Let Not the Azerbaijan Climate Meet Become Yet Another Damp Squib

The next global climate meet (COP 29) is scheduled to take place in Azerbaijan in November 2024.

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Baku, Azerbaijan [ Photo: İltun Huseynli/Unsplash]

The next global climate meet (COP 29) is scheduled to take place in Azerbaijan in November 2024.

While global climate meetings have taken place 28 times so far in different countries, these meetings have been marked by much fanfare, tall talk, impressive targets, and some action plans, particularly with regard to funding by developed countries to less developed countries.

Rising Global Temperature:

However, the ground reality is that despite such deliberations and action plans initiated during these global climate meetings, the global temperature continues to increase. As a result, erratic climatic and weather conditions are already being witnessed in several parts of the world. It is now predicted by the World Meteorological Organization (WMO) that the world will witness record high temperatures that will be above the 1991–2020 reference period until the year 2028. The global mean near-surface temperature for each year between 2024 and 2028 is predicted to be between 1.1°C and 1.5°C higher than the average over the years 1850 to 1900. These figures send alarming signals that the world should be concerned about.

Several global climate meets, with participation from Presidents and Prime Ministers from different continents, have not resulted in any significant improvement in combating the climate change crisis. In such conditions, the forthcoming Azerbaijan climate meet may be viewed with skepticism and a lack of confidence by people across the world.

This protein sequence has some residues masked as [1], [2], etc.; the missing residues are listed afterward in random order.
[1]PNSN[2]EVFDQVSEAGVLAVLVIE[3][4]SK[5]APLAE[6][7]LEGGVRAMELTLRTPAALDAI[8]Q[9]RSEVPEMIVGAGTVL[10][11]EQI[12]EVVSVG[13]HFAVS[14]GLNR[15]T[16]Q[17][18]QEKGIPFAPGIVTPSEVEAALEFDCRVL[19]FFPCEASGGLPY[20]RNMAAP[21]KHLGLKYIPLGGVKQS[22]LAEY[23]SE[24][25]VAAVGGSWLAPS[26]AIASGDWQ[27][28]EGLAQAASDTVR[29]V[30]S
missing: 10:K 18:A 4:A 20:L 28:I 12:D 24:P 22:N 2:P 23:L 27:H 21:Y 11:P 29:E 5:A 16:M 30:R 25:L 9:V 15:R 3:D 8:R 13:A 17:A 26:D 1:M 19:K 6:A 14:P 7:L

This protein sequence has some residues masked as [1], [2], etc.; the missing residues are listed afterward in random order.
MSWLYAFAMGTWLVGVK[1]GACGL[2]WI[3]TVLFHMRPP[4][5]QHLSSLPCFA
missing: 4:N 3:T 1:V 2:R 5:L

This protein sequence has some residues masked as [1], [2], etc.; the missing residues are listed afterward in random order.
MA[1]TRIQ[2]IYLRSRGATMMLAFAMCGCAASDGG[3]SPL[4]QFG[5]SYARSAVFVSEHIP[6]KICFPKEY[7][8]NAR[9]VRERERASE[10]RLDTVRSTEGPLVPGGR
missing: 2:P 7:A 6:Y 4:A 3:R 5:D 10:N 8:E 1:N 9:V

Need to Reduce Consumption of Fossil Fuels:

The essential requirement to overcome the climate crisis is that the global temperature rise has to be curbed drastically and ultimately stopped. There is universal agreement that the increasing emission of carbon dioxide, sulfur dioxide, nitrous oxide, and methane are the primary reasons for the temperature increase. Emission of these noxious gases happens due to the use of fossil fuels such as coal and crude oil, and methane emissions from livestock and crop lands, such as flooded paddy cultivation, which create methane emissions through the decomposition of organic materials. The essential requirement is that the consumption and production of fossil fuels must be significantly reduced immediately. This is not happening.

Tall Targets to Cut Emissions and Little Progress:

In the Paris Climate Meet, Glasgow Climate Meet, and subsequent meetings, several countries have promised to curb emissions and achieve zero emission levels, with time frames indicated by different countries as their target. While targets have been fixed, nothing worthwhile has happened so far to reduce the consumption of fossil fuels by these countries. On the other hand, production and use of coal and crude oil have been steadily increasing.

The countries that produce crude oil in massive quantities, such as Russia, Saudi Arabia, the USA, and others, are unwilling to reduce production, claiming that doing so would adversely impact their national economy. Similarly, the countries using coal and crude oil in massive quantities, like India, China, Indonesia, and others, are unwilling to reduce consumption, claiming that it would affect their economic growth. Obviously, the fossil fuel-producing and consuming countries think that the objective of achieving zero emissions would undermine their goal of sustaining economic growth.

The net result is that neither the producers nor the consumers of crude oil and coal are willing to depart from their current positions. In other words, the promises to achieve zero emissions by curbing the production and consumption of fossil fuels sound hollow now.